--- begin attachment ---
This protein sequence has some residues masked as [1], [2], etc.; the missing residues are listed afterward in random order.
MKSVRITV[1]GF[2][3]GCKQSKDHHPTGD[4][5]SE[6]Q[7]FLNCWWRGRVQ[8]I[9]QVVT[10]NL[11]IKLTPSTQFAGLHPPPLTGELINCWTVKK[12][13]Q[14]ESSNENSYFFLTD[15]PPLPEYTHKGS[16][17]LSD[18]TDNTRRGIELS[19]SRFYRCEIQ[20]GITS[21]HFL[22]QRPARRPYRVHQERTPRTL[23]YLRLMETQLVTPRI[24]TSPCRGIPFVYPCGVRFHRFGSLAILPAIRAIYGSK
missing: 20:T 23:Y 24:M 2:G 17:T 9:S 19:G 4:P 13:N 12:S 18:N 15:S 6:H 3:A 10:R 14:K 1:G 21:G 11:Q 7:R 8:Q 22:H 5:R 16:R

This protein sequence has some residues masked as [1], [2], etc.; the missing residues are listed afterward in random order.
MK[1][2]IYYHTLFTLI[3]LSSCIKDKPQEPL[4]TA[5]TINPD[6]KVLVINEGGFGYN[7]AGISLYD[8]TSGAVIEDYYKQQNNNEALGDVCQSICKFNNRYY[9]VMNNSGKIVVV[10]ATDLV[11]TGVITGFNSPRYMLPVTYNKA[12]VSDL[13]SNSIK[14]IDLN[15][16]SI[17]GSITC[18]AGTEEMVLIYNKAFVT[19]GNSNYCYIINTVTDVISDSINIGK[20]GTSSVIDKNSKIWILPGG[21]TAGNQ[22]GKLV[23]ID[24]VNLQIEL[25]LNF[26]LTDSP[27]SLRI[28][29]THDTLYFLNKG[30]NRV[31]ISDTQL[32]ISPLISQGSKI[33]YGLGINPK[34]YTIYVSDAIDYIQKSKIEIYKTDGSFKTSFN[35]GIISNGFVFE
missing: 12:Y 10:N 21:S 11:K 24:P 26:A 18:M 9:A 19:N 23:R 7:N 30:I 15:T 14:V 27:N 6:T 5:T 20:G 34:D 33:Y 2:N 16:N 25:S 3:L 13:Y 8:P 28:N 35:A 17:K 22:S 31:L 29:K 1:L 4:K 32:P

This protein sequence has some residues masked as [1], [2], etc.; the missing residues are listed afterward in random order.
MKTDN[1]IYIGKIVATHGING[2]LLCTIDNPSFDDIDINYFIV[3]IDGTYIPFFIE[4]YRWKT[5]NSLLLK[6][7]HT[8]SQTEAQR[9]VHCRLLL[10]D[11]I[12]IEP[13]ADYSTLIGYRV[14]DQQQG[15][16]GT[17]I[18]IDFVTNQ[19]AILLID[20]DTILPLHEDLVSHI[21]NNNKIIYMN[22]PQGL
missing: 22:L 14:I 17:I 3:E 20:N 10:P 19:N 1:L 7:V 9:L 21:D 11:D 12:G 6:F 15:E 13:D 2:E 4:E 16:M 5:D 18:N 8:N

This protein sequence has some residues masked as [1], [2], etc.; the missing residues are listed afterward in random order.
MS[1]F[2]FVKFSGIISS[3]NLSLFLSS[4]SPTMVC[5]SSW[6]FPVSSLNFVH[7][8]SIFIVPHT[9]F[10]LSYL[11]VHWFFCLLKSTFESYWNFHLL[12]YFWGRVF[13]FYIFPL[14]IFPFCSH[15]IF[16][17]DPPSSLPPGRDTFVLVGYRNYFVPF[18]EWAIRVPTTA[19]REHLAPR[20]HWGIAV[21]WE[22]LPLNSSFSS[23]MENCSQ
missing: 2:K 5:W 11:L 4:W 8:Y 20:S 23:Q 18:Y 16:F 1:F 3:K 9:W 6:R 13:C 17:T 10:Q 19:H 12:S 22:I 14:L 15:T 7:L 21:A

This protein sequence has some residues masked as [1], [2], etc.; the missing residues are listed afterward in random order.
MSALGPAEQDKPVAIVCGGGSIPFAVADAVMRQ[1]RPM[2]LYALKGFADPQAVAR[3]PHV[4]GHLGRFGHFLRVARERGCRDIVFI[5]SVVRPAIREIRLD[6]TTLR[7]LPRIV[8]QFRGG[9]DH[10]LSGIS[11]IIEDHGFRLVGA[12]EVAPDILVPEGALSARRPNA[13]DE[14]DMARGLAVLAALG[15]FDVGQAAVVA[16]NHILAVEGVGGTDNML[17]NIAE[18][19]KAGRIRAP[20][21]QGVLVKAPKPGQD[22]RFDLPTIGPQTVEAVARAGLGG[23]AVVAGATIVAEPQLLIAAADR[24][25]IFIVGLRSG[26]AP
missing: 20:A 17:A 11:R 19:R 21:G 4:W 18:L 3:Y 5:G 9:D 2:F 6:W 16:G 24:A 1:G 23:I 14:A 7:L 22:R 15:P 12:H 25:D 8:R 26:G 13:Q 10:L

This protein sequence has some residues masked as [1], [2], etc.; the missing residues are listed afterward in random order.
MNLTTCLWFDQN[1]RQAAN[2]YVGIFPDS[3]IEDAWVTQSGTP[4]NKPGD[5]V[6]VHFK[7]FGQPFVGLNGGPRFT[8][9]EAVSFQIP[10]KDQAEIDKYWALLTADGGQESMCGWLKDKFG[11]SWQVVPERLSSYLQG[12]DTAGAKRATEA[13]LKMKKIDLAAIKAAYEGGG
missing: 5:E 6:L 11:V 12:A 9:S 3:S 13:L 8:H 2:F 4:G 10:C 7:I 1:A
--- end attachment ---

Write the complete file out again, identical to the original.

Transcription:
This protein sequence has some residues masked as [1], [2], etc.; the missing residues are listed afterward in random order.
MKSVRITV[1]GF[2][3]GCKQSKDHHPTGD[4][5]SE[6]Q[7]FLNCWWRGRVQ[8]I[9]QVVT[10]NL[11]IKLTPSTQFAGLHPPPLTGELINCWTVKK[12][13]Q[14]ESSNENSYFFLTD[15]PPLPEYTHKGS[16][17]LSD[18]TDNTRRGIELS[19]SRFYRCEIQ[20]GITS[21]HFL[22]QRPARRPYRVHQERTPRTL[23]YLRLMETQLVTPRI[24]TSPCRGIPFVYPCGVRFHRFGSLAILPAIRAIYGSK
missing: 20:T 23:Y 24:M 2:G 17:T 9:S 19:G 4:P 13:N 12:S 18:N 15:S 6:H 3:A 10:R 14:K 1:G 21:G 11:Q 7:R 8:Q 22:H 5:R 16:R

This protein sequence has some residues masked as [1], [2], etc.; the missing residues are listed afterward in random order.
MK[1][2]IYYHTLFTLI[3]LSSCIKDKPQEPL[4]TA[5]TINPD[6]KVLVINEGGFGYN[7]AGISLYD[8]TSGAVIEDYYKQQNNNEALGDVCQSICKFNNRYY[9]VMNNSGKIVVV[10]ATDLV[11]TGVITGFNSPRYMLPVTYNKA[12]VSDL[13]SNSIK[14]IDLN[15][16]SI[17]GSITC[18]AGTEEMVLIYNKAFVT[19]GNSNYCYIINTVTDVISDSINIGK[20]GTSSVIDKNSKIWILPGG[21]TAGNQ[22]GKLV[23]ID[24]VNLQIEL[25]LNF[26]LTDSP[27]SLRI[28][29]THDTLYFLNKG[30]NRV[31]ISDTQL[32]ISPLISQGSKI[33]YGLGINPK[34]YTIYVSDAIDYIQKSKIEIYKTDGSFKTSFN[35]GIISNGFVFE
missing: 12:Y 10:N 21:S 11:K 24:P 26:A 18:M 9:A 19:N 23:R 7:N 30:I 15:T 14:V 27:N 6:T 5:T 20:G 34:D 33:Y 2:N 16:N 25:S 3:L 13:Y 8:P 28:N 35:A 17:K 22:S 31:L 29:K 1:L 4:K 32:P

This protein sequence has some residues masked as [1], [2], etc.; the missing residues are listed afterward in random order.
MKTDN[1]IYIGKIVATHGING[2]LLCTIDNPSFDDIDINYFIV[3]IDGTYIPFFIE[4]YRWKT[5]NSLLLK[6][7]HT[8]SQTEAQR[9]VHCRLLL[10]D[11]I[12]IEP[13]ADYSTLIGYRV[14]DQQQG[15][16]GT[17]I[18]IDFVTNQ[19]AILLID[20]DTILPLHEDLVSHI[21]NNNKIIYMN[22]PQGL
missing: 22:L 14:I 17:I 3:E 20:N 10:P 19:N 1:L 7:V 9:L 21:D 11:D 12:G 6:F 15:E 13:D 2:E 4:E 16:M 5:D 18:N 8:N

This protein sequence has some residues masked as [1], [2], etc.; the missing residues are listed afterward in random order.
MS[1]F[2]FVKFSGIISS[3]NLSLFLSS[4]SPTMVC[5]SSW[6]FPVSSLNFVH[7][8]SIFIVPHT[9]F[10]LSYL[11]VHWFFCLLKSTFESYWNFHLL[12]YFWGRVF[13]FYIFPL[14]IFPFCSH[15]IF[16][17]DPPSSLPPGRDTFVLVGYRNYFVPF[18]EWAIRVPTTA[19]REHLAPR[20]HWGIAV[21]WE[22]LPLNSSFSS[23]MENCSQ
missing: 2:K 5:W 11:L 4:W 8:Y 20:S 23:Q 18:Y 16:F 1:F 3:K 9:W 6:R 13:C 17:T 10:Q 19:H 12:S 22:I 14:L 15:T 7:L 21:A

This protein sequence has some residues masked as [1], [2], etc.; the missing residues are listed afterward in random order.
MSALGPAEQDKPVAIVCGGGSIPFAVADAVMRQ[1]RPM[2]LYALKGFADPQAVAR[3]PHV[4]GHLGRFGHFLRVARERGCRDIVFI[5]SVVRPAIREIRLD[6]TTLR[7]LPRIV[8]QFRGG[9]DH[10]LSGIS[11]IIEDHGFRLVGA[12]EVAPDILVPEGALSARRPNA[13]DE[14]DMARGLAVLAALG[15]FDVGQAAVVA[16]NHILAVEGVGGTDNML[17]NIAE[18][19]KAGRIRAP[20][21]QGVLVKAPKPGQD[22]RFDLPTIGPQTVEAVARAGLGG[23]AVVAGATIVAEPQLLIAAADR[24][25]IFIVGLRSG[26]AP
missing: 20:A 17:A 11:R 19:R 21:G 4:W 18:L 3:Y 5:G 9:D 2:F 6:W 16:G 24:A 1:G 23:I 14:A 7:L 22:R 15:P 12:H 25:D 8:R 26:G 13:Q 10:L

This protein sequence has some residues masked as [1], [2], etc.; the missing residues are listed afterward in random order.
MNLTTCLWFDQN[1]RQAAN[2]YVGIFPDS[3]IEDAWVTQSGTP[4]NKPGD[5]V[6]VHFK[7]FGQPFVGLNGGPRFT[8][9]EAVSFQIP[10]KDQAEIDKYWALLTADGGQESMCGWLKDKFG[11]SWQVVPERLSSYLQG[12]DTAGAKRATEA[13]LKMKKIDLAAIKAAYEGGG
missing: 5:E 6:L 11:V 12:A 9:S 3:S 13:L 8:H 2:F 4:G 10:C 7:I 1:A